The toll of service climate on employees: an emotional labor perspective

Tal Katz-Navon, Dana R. Vashdi, Eitan Naveh

Research output: Contribution to journalArticlepeer-review


Purpose: The existing research on service climate emphasizes its benefits for customers, employees and organizational outcomes. Service climate translates into organizational expectations from service employees to continuously show appropriate emotions when engaging with clients. However, these expectations may also take a toll on employees, who need to regulate their emotions using emotional labor strategies in order to conform to the organization’s expectations. Hence, the purpose of this paper is to examine the relationship between the service climate and employees’ use of emotional labor strategies, and investigate how service employees’ service knowledge, skills, abilities and other attributes (KSAOs) affect this relationship. Design/methodology/approach: In two separate studies, one with a sample including 100 nurses working in 15 wards, and the other comprised of 244 luxury hotel chain employees working in 39 departments, participants were surveyed about their perceptions of the service climate and their use of emotional labor strategies. In addition, each participant’s direct manager assessed his/her service KSAOs. Findings: Results demonstrated a positive association between the service climate and the use of surface emotional labor strategies for employees who had limited service KSAOs. Practical implications: Organizations may choose to hire service employees based on their service-related KSAOs and develop training and development programs for those who have fewer capabilities in these areas. In addition, organizations may want to rethink the traditional climate-induced emotional display rules and emphasize instead more authentic service encounters in order to lessen the toll that service climate takes on certain employees. Originality/value: While service climate depicts the core values and beliefs of the organization about service, and helps employees to translate them into behaviors that promote high service performance, the current paper points to a potential toll it may have on employees well-being due to their use of surface emotional labor strategies.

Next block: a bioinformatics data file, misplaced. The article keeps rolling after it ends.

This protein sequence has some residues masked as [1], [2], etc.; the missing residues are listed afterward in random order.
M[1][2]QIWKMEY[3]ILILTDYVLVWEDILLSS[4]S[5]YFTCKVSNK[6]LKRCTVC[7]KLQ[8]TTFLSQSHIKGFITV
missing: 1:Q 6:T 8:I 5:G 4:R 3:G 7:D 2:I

Original languageEnglish
Pages (from-to)105-121
Number of pages17
JournalJournal of Service Theory and Practice
Issue number2
StatePublished - 22 May 2020

Bibliographical note

Publisher Copyright:
© 2019, Emerald Publishing Limited.


  • Emotional labour
  • Service KASOs
  • Service climate

ASJC Scopus subject areas

  • Strategy and Management


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